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post #21 of 49 Old 12-02-2015
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Re: The Yard Guys

Smak, is that a steering cable disappearing into a void next to the quadrant? do you get a yard guy to fish a replacement or trust it dosn't break?
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Re: The Yard Guys

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Smak, is that a steering cable disappearing into a void next to the quadrant? do you get a yard guy to fish a replacement or trust it dosn't break?
Yes - and no. It is a steering cable. And it does move through a hole there in the laz - but there is this big plate underneath the pedestal in the aft cabin...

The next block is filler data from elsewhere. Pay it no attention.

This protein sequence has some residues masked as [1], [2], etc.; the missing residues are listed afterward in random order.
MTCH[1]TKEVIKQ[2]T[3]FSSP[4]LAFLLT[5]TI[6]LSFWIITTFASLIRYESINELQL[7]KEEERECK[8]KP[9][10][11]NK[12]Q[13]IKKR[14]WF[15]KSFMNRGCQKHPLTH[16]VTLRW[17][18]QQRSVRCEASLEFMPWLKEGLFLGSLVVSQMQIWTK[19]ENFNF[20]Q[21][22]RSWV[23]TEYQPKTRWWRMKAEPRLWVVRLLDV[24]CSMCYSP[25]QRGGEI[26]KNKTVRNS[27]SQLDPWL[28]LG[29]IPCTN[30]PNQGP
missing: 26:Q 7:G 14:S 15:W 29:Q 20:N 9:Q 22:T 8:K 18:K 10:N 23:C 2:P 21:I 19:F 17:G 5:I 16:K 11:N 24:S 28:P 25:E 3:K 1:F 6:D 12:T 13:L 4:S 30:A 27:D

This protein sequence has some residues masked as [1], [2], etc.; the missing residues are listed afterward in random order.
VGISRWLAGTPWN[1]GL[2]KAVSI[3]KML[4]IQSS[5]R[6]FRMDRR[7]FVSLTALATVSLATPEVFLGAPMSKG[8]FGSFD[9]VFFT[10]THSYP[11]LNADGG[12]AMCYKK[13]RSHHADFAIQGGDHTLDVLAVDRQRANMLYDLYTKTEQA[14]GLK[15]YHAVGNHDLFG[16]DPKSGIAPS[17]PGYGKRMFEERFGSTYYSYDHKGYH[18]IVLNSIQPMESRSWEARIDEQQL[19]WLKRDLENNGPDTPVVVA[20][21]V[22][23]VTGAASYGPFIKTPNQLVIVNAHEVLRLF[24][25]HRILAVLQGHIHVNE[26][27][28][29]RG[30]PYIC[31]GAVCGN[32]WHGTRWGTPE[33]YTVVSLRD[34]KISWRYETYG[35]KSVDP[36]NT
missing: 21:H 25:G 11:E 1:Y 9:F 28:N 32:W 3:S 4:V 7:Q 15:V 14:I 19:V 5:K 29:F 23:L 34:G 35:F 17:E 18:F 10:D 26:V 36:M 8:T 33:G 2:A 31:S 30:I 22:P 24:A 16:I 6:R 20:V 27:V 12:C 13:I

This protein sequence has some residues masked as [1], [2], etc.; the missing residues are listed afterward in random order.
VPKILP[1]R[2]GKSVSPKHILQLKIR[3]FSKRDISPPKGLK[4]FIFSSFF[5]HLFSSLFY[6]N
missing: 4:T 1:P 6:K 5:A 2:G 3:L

So, it's all accessible. Hunter is pretty smart that way.

Last edited by smackdaddy; 12-02-2015 at 09:56 PM.
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post #23 of 49 Old 12-03-2015
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Re: The Yard Guys

Smacks' original post is also a pretty good tip for finding a good surveyor. Talk to the tech's and yard guys. They see them all and probably know the good from the bad.

The hysterical laughter you hear as you drive a way in your"new" boat ..... is the seller.
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post #24 of 49 Old 12-03-2015
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Re: The Yard Guys

This is probably a bit off topic, but it's a smack thread so here goes:

There are good yard guys, and bad yard guys IMHO. I've seen both. It isn't correlated at all with hourly rate, or fancy facilities. It's about people.